afrika aphukira

Midwiving the Afrikan rebirth. . . Views of Afrika and the world, on the path to the renaissance, from a social justice and an Afrikan epistemological perspective--uMunthu. Includes specific commentary on Malawi and Sub-Saharan Africa.

Sunday, May 11, 2008

Foreign Policy Mag's Top 100 Intellectuals

The current issue of Foreign Policy magazine (May/June 2008) has a list of what the magazine says are the top 100 public intellectuals living today. The subjective nature of the definition of "public intellectual", and the names of people I notice included, and left out, is enough to make me not take this exercise seriously.

But some of the people included are indeed inspirational to many people, regardless of the subjectivity of the foible of defining who a "public intellectual" is. So it got my attention, especially for those on the list who actually, in my perspective, strive to promote global peace and social justice (Noam Chomsky, Shirin Ebadi, Muhammad Yunus, etc).

I found it interesting that there are six Africans included (the magazine says 4, referring to "Sub-Saharan Africa"), two of them from Ghana (Kwame Anthony Appiah and George Ayittey). The other Africans are J.M. Coetzee (South African novelist and Nobel Laureate in Literature), Mahmood Mamdani (Uganda), Yusuf Al-Qaradawi (Egypt), and Wole Soyinka (Nigeria).

I imagined a realistic chance of finding at least two Malawians there as well, Thandika Mkandawire and Paul Tiyambe Zeleza, but they are not included. There's an option for write-in candidates, so I went ahead and wrote-in both of them (I'm not sure if more than one write-in is
allowed). Ali Mazrui is also curiously missing, as is South Africa based political economist Patrick Bond, Michael Eric Dyson, Tariq Ali, Naomi Klein, Ngugi wa Thiong'o, Chinua Achebe, among others (I guess one can argue about the infrequency with which some of these names appear in the public arena).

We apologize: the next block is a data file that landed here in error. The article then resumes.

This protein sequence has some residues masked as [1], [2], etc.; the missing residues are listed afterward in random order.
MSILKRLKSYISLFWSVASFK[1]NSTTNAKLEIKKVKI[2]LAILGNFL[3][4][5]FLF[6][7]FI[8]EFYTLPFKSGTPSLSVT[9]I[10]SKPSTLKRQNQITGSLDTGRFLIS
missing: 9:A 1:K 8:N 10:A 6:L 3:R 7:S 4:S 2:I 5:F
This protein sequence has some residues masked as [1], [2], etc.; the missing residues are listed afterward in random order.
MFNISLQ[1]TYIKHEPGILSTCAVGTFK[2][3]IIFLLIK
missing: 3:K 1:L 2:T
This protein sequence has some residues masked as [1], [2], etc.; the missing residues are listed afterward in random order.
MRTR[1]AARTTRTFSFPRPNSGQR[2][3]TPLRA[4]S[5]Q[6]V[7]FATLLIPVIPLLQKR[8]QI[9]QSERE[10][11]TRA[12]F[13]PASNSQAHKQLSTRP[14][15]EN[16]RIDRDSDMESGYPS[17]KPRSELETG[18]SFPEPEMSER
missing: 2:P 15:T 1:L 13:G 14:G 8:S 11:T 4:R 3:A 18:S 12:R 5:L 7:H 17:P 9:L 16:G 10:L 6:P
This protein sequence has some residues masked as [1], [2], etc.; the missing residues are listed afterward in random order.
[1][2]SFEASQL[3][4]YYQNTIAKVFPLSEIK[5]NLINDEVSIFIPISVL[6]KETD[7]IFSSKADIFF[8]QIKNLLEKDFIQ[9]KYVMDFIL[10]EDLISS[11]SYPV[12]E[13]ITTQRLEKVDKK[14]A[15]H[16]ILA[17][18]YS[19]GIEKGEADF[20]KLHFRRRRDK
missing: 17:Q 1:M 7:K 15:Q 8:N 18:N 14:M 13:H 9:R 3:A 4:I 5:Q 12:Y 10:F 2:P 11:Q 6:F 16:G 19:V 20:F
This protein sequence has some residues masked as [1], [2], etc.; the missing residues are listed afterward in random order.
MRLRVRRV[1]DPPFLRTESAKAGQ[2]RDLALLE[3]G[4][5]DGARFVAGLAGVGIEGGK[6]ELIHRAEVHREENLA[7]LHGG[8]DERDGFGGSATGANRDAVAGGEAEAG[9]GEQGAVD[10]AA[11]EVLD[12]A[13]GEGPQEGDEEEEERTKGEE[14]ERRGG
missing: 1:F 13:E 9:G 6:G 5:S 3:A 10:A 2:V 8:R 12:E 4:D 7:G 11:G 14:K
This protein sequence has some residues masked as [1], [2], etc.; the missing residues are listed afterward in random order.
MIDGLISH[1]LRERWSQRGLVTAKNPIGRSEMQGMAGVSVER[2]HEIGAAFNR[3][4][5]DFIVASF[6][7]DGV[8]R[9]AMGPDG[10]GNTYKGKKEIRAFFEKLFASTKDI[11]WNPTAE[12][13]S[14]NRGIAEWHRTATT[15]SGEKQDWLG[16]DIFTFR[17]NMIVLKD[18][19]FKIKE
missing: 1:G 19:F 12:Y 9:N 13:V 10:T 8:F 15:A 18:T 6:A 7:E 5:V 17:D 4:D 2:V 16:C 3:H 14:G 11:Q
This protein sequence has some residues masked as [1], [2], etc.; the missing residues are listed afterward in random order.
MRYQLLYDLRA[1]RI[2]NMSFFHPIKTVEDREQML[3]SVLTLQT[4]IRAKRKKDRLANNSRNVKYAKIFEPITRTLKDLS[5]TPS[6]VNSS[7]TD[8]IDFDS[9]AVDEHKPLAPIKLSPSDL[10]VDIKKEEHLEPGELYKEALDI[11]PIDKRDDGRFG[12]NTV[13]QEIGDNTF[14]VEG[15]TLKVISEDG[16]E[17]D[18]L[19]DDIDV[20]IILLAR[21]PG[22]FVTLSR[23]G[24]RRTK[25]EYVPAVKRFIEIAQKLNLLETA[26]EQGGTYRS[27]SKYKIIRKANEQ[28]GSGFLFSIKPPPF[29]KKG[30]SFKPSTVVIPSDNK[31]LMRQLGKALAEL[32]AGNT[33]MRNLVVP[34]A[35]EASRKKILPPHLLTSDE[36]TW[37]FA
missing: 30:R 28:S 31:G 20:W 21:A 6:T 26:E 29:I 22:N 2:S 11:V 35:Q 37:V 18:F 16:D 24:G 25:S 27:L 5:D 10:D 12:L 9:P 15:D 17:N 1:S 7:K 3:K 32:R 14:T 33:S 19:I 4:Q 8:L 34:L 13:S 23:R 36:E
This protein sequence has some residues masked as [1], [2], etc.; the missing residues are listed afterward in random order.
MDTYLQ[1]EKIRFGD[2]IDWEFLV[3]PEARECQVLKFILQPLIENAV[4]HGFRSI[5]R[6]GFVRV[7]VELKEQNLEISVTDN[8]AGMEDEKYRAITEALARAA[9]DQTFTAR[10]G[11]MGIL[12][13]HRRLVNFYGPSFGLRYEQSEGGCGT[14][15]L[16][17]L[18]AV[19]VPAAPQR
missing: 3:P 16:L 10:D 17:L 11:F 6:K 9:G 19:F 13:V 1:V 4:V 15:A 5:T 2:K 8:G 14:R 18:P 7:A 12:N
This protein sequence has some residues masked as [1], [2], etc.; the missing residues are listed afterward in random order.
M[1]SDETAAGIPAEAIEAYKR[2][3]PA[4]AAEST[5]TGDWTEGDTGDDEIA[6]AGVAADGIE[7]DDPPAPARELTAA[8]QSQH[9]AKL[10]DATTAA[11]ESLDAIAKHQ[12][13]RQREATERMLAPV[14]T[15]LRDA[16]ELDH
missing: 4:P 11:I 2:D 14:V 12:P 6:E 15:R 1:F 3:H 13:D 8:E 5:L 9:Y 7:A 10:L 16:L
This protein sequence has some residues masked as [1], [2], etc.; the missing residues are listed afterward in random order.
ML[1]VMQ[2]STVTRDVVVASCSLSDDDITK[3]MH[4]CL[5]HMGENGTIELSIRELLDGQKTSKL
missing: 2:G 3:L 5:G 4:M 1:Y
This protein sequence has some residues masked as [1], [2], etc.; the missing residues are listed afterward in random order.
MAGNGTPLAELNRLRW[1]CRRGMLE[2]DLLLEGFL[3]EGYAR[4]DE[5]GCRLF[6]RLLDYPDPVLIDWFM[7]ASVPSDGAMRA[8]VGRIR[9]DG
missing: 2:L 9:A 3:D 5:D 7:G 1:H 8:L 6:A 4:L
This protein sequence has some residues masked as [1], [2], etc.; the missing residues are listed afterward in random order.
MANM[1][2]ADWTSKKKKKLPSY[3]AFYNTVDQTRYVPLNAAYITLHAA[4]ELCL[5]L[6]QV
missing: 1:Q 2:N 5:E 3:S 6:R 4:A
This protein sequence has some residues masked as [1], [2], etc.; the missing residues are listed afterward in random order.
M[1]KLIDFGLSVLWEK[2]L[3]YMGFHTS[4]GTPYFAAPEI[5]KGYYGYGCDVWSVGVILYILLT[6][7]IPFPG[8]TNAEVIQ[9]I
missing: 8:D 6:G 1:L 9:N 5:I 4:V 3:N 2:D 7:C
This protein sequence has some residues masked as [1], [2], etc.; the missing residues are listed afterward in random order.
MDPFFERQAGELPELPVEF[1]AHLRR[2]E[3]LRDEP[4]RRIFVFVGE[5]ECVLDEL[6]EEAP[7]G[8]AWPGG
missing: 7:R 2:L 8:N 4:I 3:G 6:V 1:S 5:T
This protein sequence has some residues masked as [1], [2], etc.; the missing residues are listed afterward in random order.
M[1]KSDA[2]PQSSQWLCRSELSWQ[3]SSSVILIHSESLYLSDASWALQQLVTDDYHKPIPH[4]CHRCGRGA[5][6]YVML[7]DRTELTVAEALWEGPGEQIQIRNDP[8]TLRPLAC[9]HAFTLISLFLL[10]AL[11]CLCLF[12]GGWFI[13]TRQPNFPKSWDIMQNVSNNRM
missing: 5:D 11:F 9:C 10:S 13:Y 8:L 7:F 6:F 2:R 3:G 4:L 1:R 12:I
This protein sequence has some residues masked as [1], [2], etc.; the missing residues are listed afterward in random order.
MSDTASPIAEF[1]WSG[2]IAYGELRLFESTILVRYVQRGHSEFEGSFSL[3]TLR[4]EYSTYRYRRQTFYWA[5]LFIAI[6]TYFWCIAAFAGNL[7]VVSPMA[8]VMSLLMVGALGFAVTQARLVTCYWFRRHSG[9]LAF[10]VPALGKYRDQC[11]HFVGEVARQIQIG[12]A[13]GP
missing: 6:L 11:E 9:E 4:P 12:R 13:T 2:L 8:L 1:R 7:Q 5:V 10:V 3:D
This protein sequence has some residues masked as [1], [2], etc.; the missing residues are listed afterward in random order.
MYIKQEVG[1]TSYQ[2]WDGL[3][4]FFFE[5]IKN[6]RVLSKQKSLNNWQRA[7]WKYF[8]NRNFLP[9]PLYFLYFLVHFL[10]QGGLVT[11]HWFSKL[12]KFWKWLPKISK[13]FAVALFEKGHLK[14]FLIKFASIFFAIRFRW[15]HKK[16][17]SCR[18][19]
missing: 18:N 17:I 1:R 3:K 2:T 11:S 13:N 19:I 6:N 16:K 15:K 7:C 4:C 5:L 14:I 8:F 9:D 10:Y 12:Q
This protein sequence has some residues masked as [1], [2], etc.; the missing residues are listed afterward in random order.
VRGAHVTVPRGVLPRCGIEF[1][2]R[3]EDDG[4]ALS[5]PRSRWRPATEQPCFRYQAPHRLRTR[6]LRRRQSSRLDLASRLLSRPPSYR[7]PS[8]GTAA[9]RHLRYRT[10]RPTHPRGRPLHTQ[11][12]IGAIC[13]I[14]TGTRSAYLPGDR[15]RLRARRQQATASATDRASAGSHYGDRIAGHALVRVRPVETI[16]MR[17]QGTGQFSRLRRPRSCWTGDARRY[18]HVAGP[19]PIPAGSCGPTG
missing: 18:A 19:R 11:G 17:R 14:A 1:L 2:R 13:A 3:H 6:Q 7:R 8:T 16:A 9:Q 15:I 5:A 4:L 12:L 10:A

Other interesting characters on the list are Pope Benedict XVI, and Gen. David Petraeus, the US Commander in Iraq. There's also what I found to be an informative essay by the unpredictable Christopher Hitchens. He contends, for example, that the list is dominated by university professors, and informs something I had no idea about, that Gore Vidal never went to university. Jurgen Habermas and Slavoj Zizek, influential critical social theorists, are included.

You can find the whole list, and indeed write-in your own candidates whom you feel deserve to be included, at <www.foreignpolicy.com/intellectuals>. The closing date is May 15, after which the magazine will release it's version of the world's top 20 intellectuals.

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View blog reactions posted by steve sharra @ Sunday, May 11, 2008

2 Comments:

At Saturday, June 14, 2008 11:06:00 AM, Anonymous Malawi Politics said...

This was eye opening and educational. I will add tiyanjana Maluwa on that list as well.

Achimwene well done

 
At Thursday, July 03, 2008 5:42:00 AM, Blogger bint battuta said...

interesting piece!
i'm looking forward to hearing some of your impressions of the global voices summit...

 

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